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  • Writer's pictureAlex Dmyterko

Things to Watch in Multi-Family Apartment Development in 2023

Updated: Feb 13, 2023





















Significant macroeconomic factors impacted the US and the global economy in 2022 as the world was continuing to transition from COVID-19. Pent-up consumer demand continued to put pressure on supply chains, which saw exceptional disruptions and constraints that will reverberate well into 2023. Due partly to supply chain considerations, inflation started to increase to levels not seen since the 1980s. Interest rates are currently at 15-year highs and will likely stay at elevated levels until the Federal Reserve Bank believes that they have achieved their desired effect and inflation has been tamed.


These macroeconomic events certainly impacted both the development and operations of multi-family apartments in 2022 and will continue to affect them well into 2023. In this article, I will address how inflation, interest rates, and demographic changes continue to make Streams Development bullish on developing and operating multi-family apartments in 2023 and beyond. Stream’s Development continues to develop and will complete our multi-family development, The Streams at Battery Park, late this year. As we complete our current project and look for future development opportunities, we keep a close watch on macroeconomic elements that will influence the supply, demand, and, ultimately, the expected return of our multi-family apartment developments.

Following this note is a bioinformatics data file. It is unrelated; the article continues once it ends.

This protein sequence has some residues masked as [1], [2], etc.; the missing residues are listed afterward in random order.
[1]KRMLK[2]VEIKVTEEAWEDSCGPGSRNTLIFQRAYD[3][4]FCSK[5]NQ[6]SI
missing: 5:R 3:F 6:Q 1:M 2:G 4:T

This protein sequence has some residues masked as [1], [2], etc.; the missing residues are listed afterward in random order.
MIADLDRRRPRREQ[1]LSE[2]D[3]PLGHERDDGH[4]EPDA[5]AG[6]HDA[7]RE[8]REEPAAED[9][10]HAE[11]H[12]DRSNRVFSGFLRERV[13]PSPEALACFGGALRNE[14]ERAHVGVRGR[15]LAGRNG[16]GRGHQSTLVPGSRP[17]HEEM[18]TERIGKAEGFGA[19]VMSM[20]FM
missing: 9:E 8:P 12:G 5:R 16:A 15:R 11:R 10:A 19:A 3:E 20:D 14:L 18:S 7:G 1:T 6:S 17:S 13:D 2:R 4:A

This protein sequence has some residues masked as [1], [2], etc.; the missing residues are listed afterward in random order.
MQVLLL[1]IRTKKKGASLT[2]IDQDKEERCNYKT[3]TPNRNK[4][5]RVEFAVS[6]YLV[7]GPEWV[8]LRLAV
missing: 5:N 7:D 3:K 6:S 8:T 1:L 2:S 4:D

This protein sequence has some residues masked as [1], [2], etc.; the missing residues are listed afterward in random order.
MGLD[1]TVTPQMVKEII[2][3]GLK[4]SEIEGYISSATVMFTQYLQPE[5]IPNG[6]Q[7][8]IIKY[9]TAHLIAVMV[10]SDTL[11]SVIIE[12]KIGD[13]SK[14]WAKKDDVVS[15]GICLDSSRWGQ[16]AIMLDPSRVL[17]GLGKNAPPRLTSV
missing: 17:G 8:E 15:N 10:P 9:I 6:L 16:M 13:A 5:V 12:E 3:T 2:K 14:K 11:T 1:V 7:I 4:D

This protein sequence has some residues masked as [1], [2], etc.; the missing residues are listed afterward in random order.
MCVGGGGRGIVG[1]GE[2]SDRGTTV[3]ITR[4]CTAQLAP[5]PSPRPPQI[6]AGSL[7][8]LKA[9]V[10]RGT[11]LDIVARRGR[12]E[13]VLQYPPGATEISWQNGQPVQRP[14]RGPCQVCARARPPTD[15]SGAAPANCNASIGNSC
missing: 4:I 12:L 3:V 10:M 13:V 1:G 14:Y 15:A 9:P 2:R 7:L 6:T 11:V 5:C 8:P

Inflation and Interest Rates